Are you listening?

Most people think of hearing loss as a consequence from exposure to loud noises over a long period of time and afflict only the elderly.

What if you’re a 20-year old Soldier about to fire your weapon on the range?

Do you have your ear protection on?

More than 15 minutes of exposure to the noise of a lawn mower or a blow dryer, about 90 decibels, can cause hearing loss, according to the Department of Hearing Center of Excellence.

It takes 155 decibels of noise (similar to a jet engine roaring to life) to create immediate, irreversible damage to someone’s hearing. Ten decibels below that, firing a weapon without hearing protection is the most common reason Soldiers lose their hearing, according to Maj. Dan Ohama, Fort Bragg’s Army Hearing Program manager.

“A Soldier can go through a firing range and sustain the same amount of (hearing) damage in one day as it took someone in a factory in 10 years,” said Ohama.

Hearing loss can limit what a Soldier does, whether in training or combat.

“The Soldier would not be able to perform duties as a radio telephone operator. For an infantry Soldier on patrol, he may have to be watched while he was on a security call where Soldiers may have to detect soft or distant sounds,” Ohama pointed out.

If there was a significant degree of loss, the Soldier may be identified as being non-deployable or even separated from service.

Ohama wants to make sure this doesn’t happen in the first place.

His weapons of choice to battle hearing loss? Unit briefings, annual hearing tests and ear protection.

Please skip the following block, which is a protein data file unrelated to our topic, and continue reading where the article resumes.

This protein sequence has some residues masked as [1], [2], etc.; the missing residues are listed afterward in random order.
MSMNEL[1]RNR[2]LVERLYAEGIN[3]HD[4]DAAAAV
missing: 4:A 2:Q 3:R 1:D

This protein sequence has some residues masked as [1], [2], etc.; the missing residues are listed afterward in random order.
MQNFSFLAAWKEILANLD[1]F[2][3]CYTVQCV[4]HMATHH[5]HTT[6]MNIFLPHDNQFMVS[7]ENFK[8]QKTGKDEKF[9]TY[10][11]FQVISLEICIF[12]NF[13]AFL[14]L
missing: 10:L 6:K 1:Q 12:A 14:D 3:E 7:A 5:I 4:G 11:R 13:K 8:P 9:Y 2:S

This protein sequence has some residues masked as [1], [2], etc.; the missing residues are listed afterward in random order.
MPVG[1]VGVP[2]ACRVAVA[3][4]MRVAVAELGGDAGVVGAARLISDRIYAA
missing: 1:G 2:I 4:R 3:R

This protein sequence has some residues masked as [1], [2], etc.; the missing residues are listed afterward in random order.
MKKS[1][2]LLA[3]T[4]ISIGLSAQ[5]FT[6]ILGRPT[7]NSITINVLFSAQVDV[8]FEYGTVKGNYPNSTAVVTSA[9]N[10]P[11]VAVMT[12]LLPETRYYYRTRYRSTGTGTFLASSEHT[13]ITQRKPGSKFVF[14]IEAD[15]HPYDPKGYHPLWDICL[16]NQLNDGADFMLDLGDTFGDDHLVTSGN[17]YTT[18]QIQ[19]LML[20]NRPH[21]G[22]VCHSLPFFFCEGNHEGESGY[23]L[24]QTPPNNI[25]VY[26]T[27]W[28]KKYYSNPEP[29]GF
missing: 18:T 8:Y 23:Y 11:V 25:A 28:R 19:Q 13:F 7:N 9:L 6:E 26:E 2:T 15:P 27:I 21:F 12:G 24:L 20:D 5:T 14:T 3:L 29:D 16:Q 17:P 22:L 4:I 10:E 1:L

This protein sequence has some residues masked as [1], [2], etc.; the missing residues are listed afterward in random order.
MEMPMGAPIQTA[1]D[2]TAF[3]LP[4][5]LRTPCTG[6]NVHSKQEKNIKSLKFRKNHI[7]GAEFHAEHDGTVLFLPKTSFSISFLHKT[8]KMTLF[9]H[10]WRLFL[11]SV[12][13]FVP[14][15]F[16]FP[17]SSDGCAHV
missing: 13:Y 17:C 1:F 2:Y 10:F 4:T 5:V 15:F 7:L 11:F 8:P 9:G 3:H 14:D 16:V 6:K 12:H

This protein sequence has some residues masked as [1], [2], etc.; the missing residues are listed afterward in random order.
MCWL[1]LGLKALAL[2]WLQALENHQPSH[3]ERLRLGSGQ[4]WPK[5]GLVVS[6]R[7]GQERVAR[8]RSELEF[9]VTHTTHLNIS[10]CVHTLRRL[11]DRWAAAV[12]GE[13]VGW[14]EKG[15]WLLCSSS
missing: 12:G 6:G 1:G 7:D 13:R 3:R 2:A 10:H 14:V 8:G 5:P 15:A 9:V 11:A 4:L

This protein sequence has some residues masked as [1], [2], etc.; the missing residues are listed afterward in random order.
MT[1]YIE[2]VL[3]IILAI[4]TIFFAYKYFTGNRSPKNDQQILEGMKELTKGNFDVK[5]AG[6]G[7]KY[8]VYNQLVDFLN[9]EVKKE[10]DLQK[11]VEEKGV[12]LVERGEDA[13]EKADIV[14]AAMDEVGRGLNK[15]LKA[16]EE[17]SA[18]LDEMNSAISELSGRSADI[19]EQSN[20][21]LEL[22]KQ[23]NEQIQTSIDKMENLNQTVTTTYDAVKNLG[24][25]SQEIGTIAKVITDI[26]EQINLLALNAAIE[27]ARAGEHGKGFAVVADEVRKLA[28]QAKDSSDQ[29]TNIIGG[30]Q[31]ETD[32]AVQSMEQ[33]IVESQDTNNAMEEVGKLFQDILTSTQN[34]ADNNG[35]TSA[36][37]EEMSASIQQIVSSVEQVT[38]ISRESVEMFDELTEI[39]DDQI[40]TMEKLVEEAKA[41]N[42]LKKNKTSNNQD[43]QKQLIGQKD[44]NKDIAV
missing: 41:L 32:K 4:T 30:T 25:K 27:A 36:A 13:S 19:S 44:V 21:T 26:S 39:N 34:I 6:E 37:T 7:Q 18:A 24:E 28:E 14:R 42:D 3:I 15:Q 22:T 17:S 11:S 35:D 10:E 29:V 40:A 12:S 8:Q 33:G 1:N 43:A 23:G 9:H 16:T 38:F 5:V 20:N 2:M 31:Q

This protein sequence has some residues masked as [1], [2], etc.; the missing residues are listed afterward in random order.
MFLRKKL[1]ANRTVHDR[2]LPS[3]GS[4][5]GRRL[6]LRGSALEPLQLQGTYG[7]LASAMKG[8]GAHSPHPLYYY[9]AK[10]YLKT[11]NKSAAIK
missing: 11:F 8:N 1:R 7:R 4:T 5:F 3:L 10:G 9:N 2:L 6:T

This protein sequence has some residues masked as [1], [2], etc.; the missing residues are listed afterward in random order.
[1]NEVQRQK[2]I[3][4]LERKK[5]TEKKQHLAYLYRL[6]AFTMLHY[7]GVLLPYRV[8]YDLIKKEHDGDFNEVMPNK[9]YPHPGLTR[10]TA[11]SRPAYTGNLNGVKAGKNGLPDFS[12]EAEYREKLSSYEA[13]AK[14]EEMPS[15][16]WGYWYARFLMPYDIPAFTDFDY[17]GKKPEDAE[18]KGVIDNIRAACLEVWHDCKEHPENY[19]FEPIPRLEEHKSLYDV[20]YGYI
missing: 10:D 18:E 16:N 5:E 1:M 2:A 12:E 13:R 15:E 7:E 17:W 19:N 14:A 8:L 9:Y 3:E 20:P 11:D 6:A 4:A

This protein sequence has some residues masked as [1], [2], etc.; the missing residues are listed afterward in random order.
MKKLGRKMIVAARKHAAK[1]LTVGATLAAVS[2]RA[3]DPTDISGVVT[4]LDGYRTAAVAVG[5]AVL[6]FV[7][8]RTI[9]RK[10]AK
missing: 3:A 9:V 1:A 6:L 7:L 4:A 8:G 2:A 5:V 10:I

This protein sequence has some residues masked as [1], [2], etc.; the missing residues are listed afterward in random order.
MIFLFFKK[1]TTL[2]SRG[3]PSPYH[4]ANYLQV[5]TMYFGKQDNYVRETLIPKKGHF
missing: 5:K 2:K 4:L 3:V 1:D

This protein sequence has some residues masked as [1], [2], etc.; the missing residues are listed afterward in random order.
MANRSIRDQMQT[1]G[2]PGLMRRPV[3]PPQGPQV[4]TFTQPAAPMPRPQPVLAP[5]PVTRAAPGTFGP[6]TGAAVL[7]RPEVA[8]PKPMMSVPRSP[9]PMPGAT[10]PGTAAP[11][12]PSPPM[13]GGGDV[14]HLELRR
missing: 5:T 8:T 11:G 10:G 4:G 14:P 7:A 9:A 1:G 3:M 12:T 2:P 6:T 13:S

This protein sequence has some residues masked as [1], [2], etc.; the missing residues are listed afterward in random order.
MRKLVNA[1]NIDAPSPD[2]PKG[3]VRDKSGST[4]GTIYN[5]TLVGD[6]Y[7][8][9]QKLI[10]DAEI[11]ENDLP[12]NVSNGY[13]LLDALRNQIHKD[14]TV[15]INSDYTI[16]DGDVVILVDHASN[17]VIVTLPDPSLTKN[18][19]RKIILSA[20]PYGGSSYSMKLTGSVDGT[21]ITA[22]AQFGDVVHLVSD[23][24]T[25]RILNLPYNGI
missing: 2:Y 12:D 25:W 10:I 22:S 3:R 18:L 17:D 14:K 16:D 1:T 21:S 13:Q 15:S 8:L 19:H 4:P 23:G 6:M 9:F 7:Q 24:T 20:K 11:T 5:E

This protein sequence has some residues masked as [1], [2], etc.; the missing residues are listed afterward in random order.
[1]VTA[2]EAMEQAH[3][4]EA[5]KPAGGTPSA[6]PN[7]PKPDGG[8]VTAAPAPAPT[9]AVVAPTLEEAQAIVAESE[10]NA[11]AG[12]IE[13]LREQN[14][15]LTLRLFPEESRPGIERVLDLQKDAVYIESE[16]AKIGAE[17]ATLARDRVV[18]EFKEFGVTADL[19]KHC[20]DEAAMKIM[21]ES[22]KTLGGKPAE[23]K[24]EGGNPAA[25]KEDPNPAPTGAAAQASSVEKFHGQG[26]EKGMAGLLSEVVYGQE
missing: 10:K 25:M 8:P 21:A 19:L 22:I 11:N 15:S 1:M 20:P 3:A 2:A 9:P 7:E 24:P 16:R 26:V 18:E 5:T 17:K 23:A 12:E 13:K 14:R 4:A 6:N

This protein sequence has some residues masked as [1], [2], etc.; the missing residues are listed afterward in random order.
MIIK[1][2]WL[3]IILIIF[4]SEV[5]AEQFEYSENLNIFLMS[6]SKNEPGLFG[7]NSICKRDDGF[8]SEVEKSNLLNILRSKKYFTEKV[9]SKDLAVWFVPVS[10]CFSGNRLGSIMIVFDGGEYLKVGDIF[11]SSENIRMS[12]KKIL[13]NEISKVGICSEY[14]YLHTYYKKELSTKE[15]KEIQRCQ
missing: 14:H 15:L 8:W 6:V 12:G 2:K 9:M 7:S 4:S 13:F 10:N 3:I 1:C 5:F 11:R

Ohama recently briefed Soldiers from 1st Squadron, 38th Cavalry Regiment, 525th Battlefield Surveillance Brigade about the necessity of wearing ear protection. After the briefing, squadron medics and Army Hearing Program audio techs examined Soldiers’ ear canals to ensure a proper fitting of ear protection. Ohama also briefed Soldiers on the proper way to wear earplugs and checked each Soldier after their fitting.

Maj. Justine Tripp, 525th BfSB brigade surgeon saw first-hand the effectiveness of the Army Hearing Program unit briefing.

“It’s a great way to educate the Soldiers in trying to protect their hearing so they’re not going to have problems later on.”

Tripp said when she treated Soldiers with ear injuries such as damaged tympanic membranes in the emergency room at Womack Army Medical Center; they were usually due to not wearing ear protection when a weapon was fired.

The firing range is another ideal place for ear protection training, said Ohama. As part of the safety checklist, range safety officers must brief Soldiers on wearing ear protection before firing.

“We had to call a cease fire because a Soldier did not have ear pro,” he said.

The goal of the Army Hearing Program is 100 percent compliance for all units at Fort Bragg, said Ohama.

“Whenever we do see a lack of awareness or lack of emphasis, then we’re able to focus our efforts so we can change that. Especially when commanders know that we’ve been meeting these requirements that the Soldiers have the proper equipment and training. It’s easier for them to provide the emphasis and to follow up when something goes wrong,” he said.

Prevention is key to stopping irreversible hearing loss in Soldiers.

“It’s already too late if we’re trying to figure out what is wrong. If this is going to happen next week, let’s fix it today,” Ohama added.

If Soldiers think they have hearing problems, they should visit their primary care physician, said Ohama.

For more information about the Army Hearing Program, call Ohama at 643-1974 or email dan.f.ohama.mil@mail.mil.